Hélio Oiticica: To Organize Delirium

Solo en Inglès

Eden, 1969. Installation. Sand, crushed bricks, dry leaves, water, cushions, flakes of foam, books, magazines, “Pulp fiction,” straw, matting, incense, 68.9 x 49.21 x 11.48 feet (21 x 15 x 3.5 m). César  and Claudio Oiticica Collection, Rio de Janeiro. © César and Claudio Oiticica, Rio de Janeiro

Narrator: Oiticica created his second major installation in London in 1969. He called it Eden.

Donna De Salvo: Here you are able to lie inside of Nests, what he called Nests.

Narrator: Donna De Salvo.

Donna De Salvo: Literally, beds. He put together magazines, and here you'll find magazines that we have actually sourced from the area. Here's where he really, I think, created even more of an environment in which you encounter yourself within the work—very contemplative experience, a sense of play. You can lie in the nest. You can read the books, you can listen.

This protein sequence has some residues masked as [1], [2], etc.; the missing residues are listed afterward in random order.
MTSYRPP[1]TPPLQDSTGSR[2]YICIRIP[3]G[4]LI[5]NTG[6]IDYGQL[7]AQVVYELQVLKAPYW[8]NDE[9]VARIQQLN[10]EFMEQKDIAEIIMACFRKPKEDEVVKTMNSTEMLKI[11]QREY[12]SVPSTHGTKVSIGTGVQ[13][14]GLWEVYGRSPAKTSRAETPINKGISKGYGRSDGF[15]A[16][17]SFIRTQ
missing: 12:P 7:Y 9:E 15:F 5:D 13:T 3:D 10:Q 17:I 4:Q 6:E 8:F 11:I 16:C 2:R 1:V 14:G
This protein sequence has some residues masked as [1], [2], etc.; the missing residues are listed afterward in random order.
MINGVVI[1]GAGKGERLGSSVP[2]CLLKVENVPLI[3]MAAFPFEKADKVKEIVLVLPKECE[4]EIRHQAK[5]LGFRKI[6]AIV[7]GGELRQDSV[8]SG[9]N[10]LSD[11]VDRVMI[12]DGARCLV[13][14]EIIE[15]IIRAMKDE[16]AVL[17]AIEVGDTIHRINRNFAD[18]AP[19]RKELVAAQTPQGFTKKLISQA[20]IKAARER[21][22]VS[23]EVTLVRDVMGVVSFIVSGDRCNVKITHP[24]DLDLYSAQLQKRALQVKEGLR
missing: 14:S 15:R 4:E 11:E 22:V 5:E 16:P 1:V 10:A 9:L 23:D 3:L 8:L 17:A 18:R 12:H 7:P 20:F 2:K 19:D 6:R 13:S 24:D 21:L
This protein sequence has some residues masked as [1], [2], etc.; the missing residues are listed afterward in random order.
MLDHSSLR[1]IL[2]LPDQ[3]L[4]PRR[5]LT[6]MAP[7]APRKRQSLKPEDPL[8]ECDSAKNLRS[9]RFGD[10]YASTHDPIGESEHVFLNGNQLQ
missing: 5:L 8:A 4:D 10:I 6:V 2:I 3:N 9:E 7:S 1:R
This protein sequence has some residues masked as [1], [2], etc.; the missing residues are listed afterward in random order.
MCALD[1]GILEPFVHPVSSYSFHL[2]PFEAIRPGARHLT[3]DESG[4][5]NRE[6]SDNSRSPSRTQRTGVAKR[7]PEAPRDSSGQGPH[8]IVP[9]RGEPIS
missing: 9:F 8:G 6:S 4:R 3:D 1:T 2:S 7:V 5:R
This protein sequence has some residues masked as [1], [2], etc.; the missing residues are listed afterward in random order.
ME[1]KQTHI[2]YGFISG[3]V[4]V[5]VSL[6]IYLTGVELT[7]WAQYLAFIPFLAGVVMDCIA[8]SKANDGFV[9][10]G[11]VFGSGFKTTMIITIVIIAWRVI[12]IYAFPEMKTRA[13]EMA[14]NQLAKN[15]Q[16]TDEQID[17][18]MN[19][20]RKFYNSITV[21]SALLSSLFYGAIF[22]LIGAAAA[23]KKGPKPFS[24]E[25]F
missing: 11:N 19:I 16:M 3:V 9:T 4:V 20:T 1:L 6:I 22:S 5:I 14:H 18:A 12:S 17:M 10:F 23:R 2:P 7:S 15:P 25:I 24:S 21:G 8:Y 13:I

So the totality of this experience is really what you bring to it and what you will bring as you walk through, as you lie in the nest, as you think, as you imagine. In a sense, he gives you kind of prompts. The environment is what really is pushing you or stimulating your senses. And this is the sensorial—that is so much a part of Oiticica's work.

Elisabeth Sussman: The ones that are most vivid to me from the time that I was in it is the tent that you go in and you listen to music.

Narrator:  Elisabeth Sussman.

Elisabeth Sussman: The music that you hear is by Caetano Veloso. You put headphones on and you go into this tent, the reality of the museum where your experience is, is just blocked out. And I think that the experiences that he chooses are kind of these lovely things. You know that's why it's called Eden, because it imagines that if you have time, this is how you would use your time.

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